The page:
To understand how golf course architecture has evolved, just look at bunkers
Don’t plan on a discussion about Donald Ross’s bunkers being a quick one, especially if you’re talking with architect Ron Forse. After two hours on the phone with the Ross-renovation specialist (well over 50 courses, plus others by Seth Raynor, A.W. Tillinghast, William Flynn, etc.), it becomes patently clear the subject is largely inexhaustible.
“He certainly couldn’t be typecast,” says Forse of Ross. “Over a long career and something like 400 courses, he created huge variety scars, blowouts, waste, deep, shallow, contoured, flatbottomed, flash-faced, grass-faced, rectangular, oval, fingered, straight-edge, frilly/wavy edge, large, pot…everything. Yes, his bunkers might have had regional similarities, but they also might vary throughout the course. There are even a few examples of slight stylistic differences on a single hole.”
What he built depended on soils, location, available sand, climate, who would play the course, and, perhaps most importantly, says Tyler Rae—another architect with several Ross renovations to his credit—the size of the owner’s wallet.
“If legitimate funding was available and the site was special, Ross would have one of his associates lead the construction effort,” says Rae. “He would then note if the soils were heavy or sandy and give his designated associate his thoughts and a bunker style to run with.”
For many golfers, bunkers are nothing but ghastly, sandy blots best avoided. Most would rather have nothing to do with them, much less study them. For architecture devotees, however, bunkers tell stories and, like greens, say much about a course and its past. They’re not merely functional hazards but reflections of the architect’s and shaper’s skill. Their style and dimensions contribute hugely to a course’s identity and character. And, like anything formed with creative expression and that’s subject to our shifting tastes, their style and character change with the passage of time.
Donald Ross was a leading light of the Golden Age of golf course architecture, when more natural bunkers took over from the unsightly, artificial cross-bunkering of the Victorian Era (the second half of the 19th century). The earliest bunkers, such as those at Royal Dornoch in Scotland where Ross had grown up, were natural scars on sandy links caused by wind, sheep, rabbits, and continual play. But when golf came inland, that crude randomness was abandoned for a more regimented system of penal, man-made bunkering.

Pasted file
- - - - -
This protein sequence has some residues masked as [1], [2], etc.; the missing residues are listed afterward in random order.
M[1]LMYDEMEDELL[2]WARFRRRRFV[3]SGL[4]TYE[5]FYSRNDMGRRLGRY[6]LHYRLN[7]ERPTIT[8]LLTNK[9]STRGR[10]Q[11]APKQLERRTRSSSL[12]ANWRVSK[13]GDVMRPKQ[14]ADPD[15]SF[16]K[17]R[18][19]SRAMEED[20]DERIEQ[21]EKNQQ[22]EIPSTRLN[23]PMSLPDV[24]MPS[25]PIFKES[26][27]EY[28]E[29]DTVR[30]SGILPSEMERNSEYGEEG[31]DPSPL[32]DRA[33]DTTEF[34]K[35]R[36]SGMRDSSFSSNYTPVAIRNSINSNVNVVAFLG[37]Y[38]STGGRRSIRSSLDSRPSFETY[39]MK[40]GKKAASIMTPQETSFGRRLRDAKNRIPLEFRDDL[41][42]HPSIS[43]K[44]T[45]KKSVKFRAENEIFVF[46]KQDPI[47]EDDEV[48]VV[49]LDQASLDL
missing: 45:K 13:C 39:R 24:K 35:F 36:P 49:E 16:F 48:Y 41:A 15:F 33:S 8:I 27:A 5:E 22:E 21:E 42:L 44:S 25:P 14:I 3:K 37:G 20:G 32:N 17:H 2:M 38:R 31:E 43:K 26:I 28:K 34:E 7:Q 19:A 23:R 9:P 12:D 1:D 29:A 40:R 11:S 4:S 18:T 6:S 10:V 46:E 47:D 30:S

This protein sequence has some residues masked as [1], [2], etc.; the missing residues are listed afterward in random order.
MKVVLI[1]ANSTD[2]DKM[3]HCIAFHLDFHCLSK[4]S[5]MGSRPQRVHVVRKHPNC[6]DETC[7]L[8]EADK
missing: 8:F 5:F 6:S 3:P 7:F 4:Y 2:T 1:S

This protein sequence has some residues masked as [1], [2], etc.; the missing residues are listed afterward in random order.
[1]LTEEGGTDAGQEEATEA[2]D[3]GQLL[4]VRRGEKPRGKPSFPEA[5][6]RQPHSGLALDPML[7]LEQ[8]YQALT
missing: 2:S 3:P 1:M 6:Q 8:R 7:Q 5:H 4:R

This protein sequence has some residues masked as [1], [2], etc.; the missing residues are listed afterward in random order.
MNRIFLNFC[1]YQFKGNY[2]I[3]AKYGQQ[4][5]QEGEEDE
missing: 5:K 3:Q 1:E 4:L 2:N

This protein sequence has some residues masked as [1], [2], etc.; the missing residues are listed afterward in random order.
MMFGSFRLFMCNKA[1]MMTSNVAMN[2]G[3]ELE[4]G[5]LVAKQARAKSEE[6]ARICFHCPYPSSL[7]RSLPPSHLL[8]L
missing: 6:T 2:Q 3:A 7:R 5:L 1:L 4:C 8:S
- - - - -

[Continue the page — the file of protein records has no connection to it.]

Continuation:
“The type of bunker mostly in favor on the new inland courses proved to be a bank of soil of varying height,” wrote five-time Open Champion J.H. Taylor contributing to Joshua Taylor’s 1913 The Art of Golf. “These cross bunkers, as they were called, were certainly not natural looking, appearing as much like walls if anything.”
The most prolific cross-bunker builder of the time was Scotland’s Tom Dunn, who laid out well over 100 courses using a formulaic style featuring a fairway-spanning hazard to be cleared with the drive and another for the approach. It sounds dull and unimaginative to us now, but Dunn, like Tom Bendelow in the U.S., was meeting a growing demand for the game without the benefit of any prior study of the profession. And though a Scotsman born in Musselburgh, Dunn grew up in London, at Blackheath, where his father, Willie Dunn Sr., was Custodian of the Links.
Blackheath, where golf had been played since the early 1600s, sat upon heavy soil and was to links golf what the slow, clay-like surfaces of Roland Garros, site of tennis’s French Open, are to Wimbledon’s much quicker grass courts. Besides hitting a small ball into a slightly bigger hole, the game played near London—where a growing population was demanding golf of any kind—bore little resemblance to that enjoyed on the sandy coastline.
Dunn took advantage of his family’s standing in the game to advance his conveyor-belt-like construction. And although his “architecture” would ultimately be roundly criticized, he wasn’t entirely without creativity: At Hanger Hill, in West London, his bunkers feature bizarre looking formations—the Apennines and Pyrenees—which, not unreasonably, are often referred to as “Dog Turds.” In America, brother Willie Jr. was doing something similar at Shinnecock Hills.
J.H. Taylor also perpetuated this Victorian approach, but, at the same time, challenged it. Around 1910 at Royal Mid-Surrey Golf Club, nine miles west of Big Ben, he built a series of irregular hills and hollows, “the idea being to copy nature as closely as the hand of man admits.”
He called his work there part of “a new phase of golfing architecture.”